A private security firm called TrapX Labs, recently set up a sting operation to gauge the impact of hackers on hospital security systems. It documented how financially motivated computer hackers attacking a decoy hospital network can make changes in networked devices like CT scanners in ways that can compromise patient safety. The hospital network was fake, but attackers were real, TrapX said.
“They obviously understand that medical devices have less security. We saw them fairly immediately go after those medical devices,” TrapX marketing executive Ori Bach said. While hospital security personnel are preoccupied with hackers breaking into patient medical records and disrupting systems, they increasingly have focused on very vulnerable medical devices, new and existing.
Recently a group of 100 security officials from medical device companies, hospitals and security firms met at Medtronic’s Mounds View complex. Their aim: pool intelligence and discuss ways to manage the security of networked medical devices in hospitals, as part of the annual Cyber Security Summit series.
Much on the minds of attendees was the publication of the Food and Drug Administration’s medical device safety action plan. The report revealed that the agency is considering plans to require that vendors ensure that software in medical devices can be updated and provide hospitals with a “software bill of materials” that discloses all of the native software contained in device. One example that highlighted what needs to be done came from cybersecurity experts at Minnesota’s Mayo Clinic. They described their strategy relevant to device security during presentations at the meeting. Before they buy a new medical device, they require vendors to fill out detailed questionnaire. The purpose: make sure products meet minimum cybersecurity standards.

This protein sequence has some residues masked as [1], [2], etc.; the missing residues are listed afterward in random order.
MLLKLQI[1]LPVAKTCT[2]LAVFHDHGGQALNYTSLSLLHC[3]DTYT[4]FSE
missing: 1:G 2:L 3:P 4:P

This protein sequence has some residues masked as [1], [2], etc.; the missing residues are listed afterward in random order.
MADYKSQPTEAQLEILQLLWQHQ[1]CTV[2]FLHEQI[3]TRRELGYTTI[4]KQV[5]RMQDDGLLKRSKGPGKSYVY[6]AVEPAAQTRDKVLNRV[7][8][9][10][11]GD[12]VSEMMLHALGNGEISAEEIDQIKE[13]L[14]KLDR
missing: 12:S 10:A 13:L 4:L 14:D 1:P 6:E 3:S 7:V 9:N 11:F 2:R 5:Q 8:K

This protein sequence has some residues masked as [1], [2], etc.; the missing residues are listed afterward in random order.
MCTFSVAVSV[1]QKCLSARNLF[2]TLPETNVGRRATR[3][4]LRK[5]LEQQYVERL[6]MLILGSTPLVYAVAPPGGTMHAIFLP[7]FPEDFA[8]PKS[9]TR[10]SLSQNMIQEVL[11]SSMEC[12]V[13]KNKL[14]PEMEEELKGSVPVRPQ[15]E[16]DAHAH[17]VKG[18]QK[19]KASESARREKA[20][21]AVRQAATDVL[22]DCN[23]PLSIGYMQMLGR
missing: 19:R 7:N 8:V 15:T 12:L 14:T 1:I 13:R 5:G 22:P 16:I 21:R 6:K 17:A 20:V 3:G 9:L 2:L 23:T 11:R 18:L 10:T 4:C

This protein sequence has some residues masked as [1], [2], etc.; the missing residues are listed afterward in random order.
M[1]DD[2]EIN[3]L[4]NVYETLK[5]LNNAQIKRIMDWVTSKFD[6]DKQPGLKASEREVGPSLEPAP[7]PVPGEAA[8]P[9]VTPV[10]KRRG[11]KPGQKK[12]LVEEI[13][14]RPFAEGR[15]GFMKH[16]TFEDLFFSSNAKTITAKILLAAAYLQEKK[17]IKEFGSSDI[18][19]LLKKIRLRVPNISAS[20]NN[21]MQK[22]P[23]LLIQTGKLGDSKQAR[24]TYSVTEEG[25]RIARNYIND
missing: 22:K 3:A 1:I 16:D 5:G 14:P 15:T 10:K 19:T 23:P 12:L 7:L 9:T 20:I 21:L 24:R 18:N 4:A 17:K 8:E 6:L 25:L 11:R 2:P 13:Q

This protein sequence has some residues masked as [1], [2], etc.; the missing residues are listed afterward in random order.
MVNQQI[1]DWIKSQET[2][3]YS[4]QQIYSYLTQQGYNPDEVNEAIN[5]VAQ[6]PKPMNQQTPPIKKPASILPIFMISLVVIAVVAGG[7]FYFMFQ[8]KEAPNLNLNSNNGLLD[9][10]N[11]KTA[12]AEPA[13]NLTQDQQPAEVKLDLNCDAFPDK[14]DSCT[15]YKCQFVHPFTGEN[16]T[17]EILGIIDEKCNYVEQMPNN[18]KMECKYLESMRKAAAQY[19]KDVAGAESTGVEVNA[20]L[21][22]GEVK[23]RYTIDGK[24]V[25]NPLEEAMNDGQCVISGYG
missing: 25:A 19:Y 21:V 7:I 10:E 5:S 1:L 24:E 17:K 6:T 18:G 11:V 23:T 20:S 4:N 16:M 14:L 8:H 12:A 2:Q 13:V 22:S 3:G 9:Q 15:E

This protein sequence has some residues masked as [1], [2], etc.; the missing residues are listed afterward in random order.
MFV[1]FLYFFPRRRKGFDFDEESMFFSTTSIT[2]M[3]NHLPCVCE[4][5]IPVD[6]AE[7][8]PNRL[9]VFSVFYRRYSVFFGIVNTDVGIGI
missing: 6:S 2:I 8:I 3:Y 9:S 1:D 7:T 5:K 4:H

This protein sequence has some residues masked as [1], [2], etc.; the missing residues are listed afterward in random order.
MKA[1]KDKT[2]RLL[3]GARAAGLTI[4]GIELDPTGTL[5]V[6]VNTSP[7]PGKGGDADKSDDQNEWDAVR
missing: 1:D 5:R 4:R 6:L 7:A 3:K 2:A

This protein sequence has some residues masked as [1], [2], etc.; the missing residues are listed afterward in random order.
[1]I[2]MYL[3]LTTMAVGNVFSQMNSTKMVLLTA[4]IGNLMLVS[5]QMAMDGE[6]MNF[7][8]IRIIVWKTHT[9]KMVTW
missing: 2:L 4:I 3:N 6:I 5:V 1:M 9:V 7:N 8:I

Mayo seeks to determine if the product conforms to industry best practices, for example, removing software development tools used during the device’s design process, since those tools can be helpful to attackers.
In some instances, a Mayo employee communicate directly with device makers to ensure they take basic security steps. This might include closing off access to unused ports in a device’s configuration file, like a keyboard port for a device that has no keyboard.
“I’m going to be honest — we haven’t found one yet that doesn’t need any attention,” noted Debra Bruemmer, a senior manager in clinical information security at Mayo. This was reported by the Minneapolis Star Tribune. The Mayo health system presents a tempting target for hackers. It has 32,000 network-connected devices from 321 different vendors at hospitals and clinics in five states. That diversity complicates the response to urgent concerns, as happened a year ago with the outbreak of the WannaCry ransomware worm.
“Organizational priorities differ. Mayo’s priority is to fix the issue right away. For the medical device manufacturer, maybe it’s at the top of the priority list, maybe it’s not,” said Keith Whitby, Mayo Healthcare technology management section head. “So, for instance, WannaCry — Mayo viewed that as an extremely high-priority issue. And I can tell you today that there are vendors we still haven’t heard from, in terms of remediation tactics for that particular event.”